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Angelfish – Feb. 11


by Kelly Scott

The child watched as her mother scooped the fish from her father’s aquarium, dunking the beer mug into the water and dumping several neon tetra into a pickle bucket by her side. Each swooping movement brought the fish into an electrified frenzy, bits of tail and fin moving across the tank like a storm. The child closed her eyes as one propelled itself from the mug, flopping around on the floor with heavy jerks. She was disturbed by how the air seemed to crush the fish into the wood floor. The child thought she might feel the same way if she were plopped on the top of a mountain, the sky forcing itself onto her, crushing her into the rock until she could no longer breathe.

She opened her eyes to her mother’s tightening voice. “It’s okay sweetie, I have him right here.”  Her mother dangled the fish in front of the child’s face before dropping it into the bucket. “We’re not killing them darling, just teaching Daddy a lesson.”

“You can’t just take them out like that,” said the child. “ They have specific environmental needs.”  She repeated what her father had told her a hundred times. No, she could not pluck one from the tank and keep it in a bowl on her nightstand, not even just for a night. They all exist together, he had told her. Take one out and it affects how the others will act. He had held her hands in his own, shiny pink palms facing up. Do you know how many fish-killing germs are on these hands?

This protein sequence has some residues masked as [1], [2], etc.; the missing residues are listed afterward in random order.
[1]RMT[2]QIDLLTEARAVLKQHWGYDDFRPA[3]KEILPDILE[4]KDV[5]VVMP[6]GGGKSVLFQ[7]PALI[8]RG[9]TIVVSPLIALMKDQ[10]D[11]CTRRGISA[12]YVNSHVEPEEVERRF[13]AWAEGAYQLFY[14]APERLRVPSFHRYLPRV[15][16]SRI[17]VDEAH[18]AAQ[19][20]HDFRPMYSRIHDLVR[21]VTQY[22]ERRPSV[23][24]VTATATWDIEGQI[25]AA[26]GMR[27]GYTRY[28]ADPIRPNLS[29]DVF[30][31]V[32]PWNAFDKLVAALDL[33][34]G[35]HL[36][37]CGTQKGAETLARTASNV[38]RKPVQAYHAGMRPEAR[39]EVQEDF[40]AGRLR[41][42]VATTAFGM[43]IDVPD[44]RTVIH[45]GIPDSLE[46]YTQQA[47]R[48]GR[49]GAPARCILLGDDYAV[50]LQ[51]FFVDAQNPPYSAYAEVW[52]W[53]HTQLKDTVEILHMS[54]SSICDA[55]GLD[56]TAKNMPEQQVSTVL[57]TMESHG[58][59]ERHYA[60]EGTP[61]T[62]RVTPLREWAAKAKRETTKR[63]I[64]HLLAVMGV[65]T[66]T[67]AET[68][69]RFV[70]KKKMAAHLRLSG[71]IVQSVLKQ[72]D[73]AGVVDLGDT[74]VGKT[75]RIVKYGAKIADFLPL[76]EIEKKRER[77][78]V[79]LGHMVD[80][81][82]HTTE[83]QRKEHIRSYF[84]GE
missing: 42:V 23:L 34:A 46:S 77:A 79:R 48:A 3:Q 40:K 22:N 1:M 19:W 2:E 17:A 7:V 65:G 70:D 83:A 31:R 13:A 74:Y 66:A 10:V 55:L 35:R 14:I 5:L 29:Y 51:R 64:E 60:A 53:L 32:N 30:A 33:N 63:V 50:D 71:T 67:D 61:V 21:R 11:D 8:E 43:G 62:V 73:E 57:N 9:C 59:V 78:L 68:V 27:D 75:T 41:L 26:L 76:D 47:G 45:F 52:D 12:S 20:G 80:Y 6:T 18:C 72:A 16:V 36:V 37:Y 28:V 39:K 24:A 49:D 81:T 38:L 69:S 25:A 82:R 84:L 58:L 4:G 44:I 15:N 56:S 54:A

“I have specific environmental needs too,” her mother had said, setting the mug down so she could reach for the glass of wine on the table.

The child said no more, just watched as her mother’s puckered face forced back tears.

“I can’t,” her mother kept saying. “I can’t have you watch this.”

The angelfish, the child’s favorite, skulked about the aquarium, its regal stripes showing bright through the murky water. This fish, her father had told her, was no angel. King of the tank, he would say proudly as they watched the fish with mutual fondness, smartest fish you’ll ever come across. Any aquarist will tell that.

“Go to your room and play,” her mother said, going at one of the catfish with the mug before finally reaching in and closing around its slippery body with her bare hand.

It landed into the bucket with a thud. The aquarium water had become cloudy, so cloudy that the child could no longer see through the glass.

From her room, the child could hear her mother arguing on the phone. “You have to come home,” she said over and over. “You have to talk to me.”

The unusual pitch of her mother’s voice upset the child so much that she plugged her ears with her index fingers, hearing only the throbbing sound of the ocean inside her head. After a moment she removed the fingers, her mother’s shallow sobbing coming from the living room.

She heard a crash. The child peeked around the corner and saw her mother standing over the aquarium, now a million tiny pieces of splintered glass, piled on the wood floor like a hill of blue crystal. “Stay back, honey, it was an accident,” her mother called to her.